Projection (measure theory)

Summary

In measure theory, projection maps often appear when working with product spaces: The product sigma-algebra of measurable spaces is defined to be the finest such that the projection mappings will be measurable. Sometimes for some reasons product spaces are equipped with sigma-algebra different than the product sigma-algebra. In these cases the projections need not be measurable at all.

The projected set of a measurable set is called analytic set and need not be a measurable set. However, in some cases, either relatively to the product sigma-algebra or relatively to some other sigma-algebra, projected set of measurable set is indeed measurable.

Henri Lebesgue himself, one of the founders of measure theory, was mistaken about that fact. In a paper from 1905 he wrote that the projection of Borel set in the plane onto the real line is again a Borel set.[1] The mathematician Mikhail Yakovlevich Suslin found that error about ten years later, and his following research has led to descriptive set theory.[2] The fundamental mistake of Lebesgue was to think that projection commutes with decreasing intersection, while there are simple counterexamples to that.[3]

Basic examplesEdit

As an example for a non-measurable projection, one can take the space   with the sigma-algebra   and the space   with the sigma-algebra  . The diagonal set   is not measurable relatively to  , although the both projections are measurable sets.

The common example for a non-measurable set which is a projection of a measurable set, is in Lebesgue sigma-algebra. Let   be Lebesgue sigma-algebra of   and let   be the Lebesgue sigma-algebra of  . For any bounded   not in  , the set   is in  , since Lebesgue measure is complete and the product set is contained in a set of zero measure.

Still one can see that   is not the product sigma-algebra   but its completion. As for such example in product sigma-algebra, one can take the space   (or any product along a set with cardinality greater than continuum) with the product sigma-algebra   where   for every  . In fact, in this case "most" of the projected sets are not measurable, since the cardinality of   is  , whereas the cardinality of the projected sets is  . There are also examples of Borel sets in the plane which their projection to the real line is not a Borel set, as Suslin showed.[2]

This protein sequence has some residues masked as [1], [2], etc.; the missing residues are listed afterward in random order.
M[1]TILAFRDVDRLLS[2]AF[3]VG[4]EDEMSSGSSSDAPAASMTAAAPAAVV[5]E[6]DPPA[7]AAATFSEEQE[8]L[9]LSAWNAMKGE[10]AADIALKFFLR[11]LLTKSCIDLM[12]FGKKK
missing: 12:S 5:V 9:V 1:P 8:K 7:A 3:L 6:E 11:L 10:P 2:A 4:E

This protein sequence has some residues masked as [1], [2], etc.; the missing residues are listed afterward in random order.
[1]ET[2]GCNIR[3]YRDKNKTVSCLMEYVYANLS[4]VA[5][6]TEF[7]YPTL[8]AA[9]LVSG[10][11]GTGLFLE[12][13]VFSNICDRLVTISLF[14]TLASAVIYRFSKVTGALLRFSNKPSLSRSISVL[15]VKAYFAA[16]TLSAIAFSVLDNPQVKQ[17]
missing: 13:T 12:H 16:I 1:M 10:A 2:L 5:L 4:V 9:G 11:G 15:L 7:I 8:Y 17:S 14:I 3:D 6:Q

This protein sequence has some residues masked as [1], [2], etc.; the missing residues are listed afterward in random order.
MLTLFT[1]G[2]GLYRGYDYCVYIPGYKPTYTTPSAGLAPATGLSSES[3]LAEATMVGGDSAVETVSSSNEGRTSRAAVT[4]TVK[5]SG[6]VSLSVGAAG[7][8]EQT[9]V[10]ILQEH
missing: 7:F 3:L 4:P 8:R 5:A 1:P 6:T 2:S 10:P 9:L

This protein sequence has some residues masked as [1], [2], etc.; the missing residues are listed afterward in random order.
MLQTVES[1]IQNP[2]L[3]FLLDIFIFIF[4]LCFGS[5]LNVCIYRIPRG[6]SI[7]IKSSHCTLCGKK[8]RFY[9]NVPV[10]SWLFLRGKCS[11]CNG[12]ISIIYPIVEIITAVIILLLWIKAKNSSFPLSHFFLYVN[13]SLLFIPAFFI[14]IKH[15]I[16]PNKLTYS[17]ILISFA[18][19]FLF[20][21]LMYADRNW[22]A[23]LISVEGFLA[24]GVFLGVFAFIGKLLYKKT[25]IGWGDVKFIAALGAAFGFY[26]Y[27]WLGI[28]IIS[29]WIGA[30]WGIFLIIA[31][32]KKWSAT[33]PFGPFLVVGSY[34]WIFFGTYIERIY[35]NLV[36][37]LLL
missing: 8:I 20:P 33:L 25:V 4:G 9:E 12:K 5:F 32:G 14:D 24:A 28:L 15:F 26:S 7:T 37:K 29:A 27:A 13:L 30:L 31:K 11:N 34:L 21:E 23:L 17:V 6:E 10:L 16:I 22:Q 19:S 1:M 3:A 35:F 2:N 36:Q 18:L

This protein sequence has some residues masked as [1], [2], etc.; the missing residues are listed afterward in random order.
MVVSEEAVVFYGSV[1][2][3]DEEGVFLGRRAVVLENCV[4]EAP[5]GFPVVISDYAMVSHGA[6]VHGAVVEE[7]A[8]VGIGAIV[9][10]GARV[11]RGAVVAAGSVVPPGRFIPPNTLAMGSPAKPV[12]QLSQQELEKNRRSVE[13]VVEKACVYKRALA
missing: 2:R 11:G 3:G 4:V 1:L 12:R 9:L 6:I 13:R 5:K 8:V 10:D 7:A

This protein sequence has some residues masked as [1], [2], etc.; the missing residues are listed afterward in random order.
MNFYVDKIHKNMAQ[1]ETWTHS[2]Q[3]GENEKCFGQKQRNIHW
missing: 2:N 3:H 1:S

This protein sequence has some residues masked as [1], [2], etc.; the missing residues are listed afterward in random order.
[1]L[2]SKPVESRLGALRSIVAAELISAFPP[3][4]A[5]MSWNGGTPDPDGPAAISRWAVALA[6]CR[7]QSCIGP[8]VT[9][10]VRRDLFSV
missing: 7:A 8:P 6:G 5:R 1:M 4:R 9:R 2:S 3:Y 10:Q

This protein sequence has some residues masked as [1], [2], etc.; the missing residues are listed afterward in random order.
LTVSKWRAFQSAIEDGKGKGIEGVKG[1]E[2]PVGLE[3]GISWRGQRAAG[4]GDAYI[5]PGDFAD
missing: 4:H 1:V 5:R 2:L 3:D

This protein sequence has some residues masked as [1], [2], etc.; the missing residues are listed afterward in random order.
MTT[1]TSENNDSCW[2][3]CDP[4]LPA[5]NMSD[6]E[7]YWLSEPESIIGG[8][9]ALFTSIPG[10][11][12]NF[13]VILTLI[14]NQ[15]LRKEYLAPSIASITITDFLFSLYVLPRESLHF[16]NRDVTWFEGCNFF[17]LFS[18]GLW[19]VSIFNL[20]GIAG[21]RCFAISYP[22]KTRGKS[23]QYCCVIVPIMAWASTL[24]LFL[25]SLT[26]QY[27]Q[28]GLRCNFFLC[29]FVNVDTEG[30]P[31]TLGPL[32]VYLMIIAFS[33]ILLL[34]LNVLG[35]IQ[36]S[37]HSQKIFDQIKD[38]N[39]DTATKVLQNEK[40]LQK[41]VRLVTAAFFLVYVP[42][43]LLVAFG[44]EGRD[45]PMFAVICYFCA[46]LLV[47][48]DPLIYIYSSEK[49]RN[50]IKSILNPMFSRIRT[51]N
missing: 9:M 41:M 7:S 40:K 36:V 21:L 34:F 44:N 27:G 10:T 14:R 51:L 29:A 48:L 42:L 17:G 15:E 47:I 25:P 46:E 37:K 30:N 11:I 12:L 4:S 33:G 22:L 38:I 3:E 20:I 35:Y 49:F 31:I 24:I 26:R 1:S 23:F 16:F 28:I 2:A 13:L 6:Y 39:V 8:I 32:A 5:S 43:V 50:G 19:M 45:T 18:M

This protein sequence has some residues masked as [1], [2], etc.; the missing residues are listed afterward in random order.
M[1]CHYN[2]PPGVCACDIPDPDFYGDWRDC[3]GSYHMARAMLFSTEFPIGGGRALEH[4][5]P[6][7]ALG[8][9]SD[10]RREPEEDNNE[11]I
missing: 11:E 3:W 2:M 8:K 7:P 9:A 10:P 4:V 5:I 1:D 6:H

Measurable projection theoremEdit

The following theorem gives a sufficient condition for the projection of measurable sets to be measurable.

Let   be a measurable space and let   be a polish space where   is its Borel sigma-algebra. Then for every set in the product sigma-algebra  , the projected set onto   is a universally measurable set relatively to  .[4]

An important special case of this theorem is that the projection of any Borel set of   onto   where   is Lebesgue-measurable, even though it is not necessarily a Borel set. In addition, it means that the former example of non-Lebesgue-measurable set of   which is a projection of some measurable set of  , is the only sort of such example.

See alsoEdit

ReferencesEdit

  1. ^ Lebesgue, H. (1905) Sur les fonctions représentables analytiquement. Journal de Mathématiques Pures et Appliquées. Vol. 1, 139–216.
  2. ^ a b Moschovakis, Yiannis N. (1980). Descriptive Set Theory. North Holland. p. 2. ISBN 0-444-70199-0.
  3. ^ Lowther, George (8 November 2016). "Measurable Projection and the Debut Theorem". Almost Sure. Retrieved 21 March 2018.
  4. ^ * Crauel, Hans (2003). Random Probability Measures on Polish Spaces. STOCHASTICS MONOGRAPHS. London: CRC Press. p. 13. ISBN 0415273870.

External linksEdit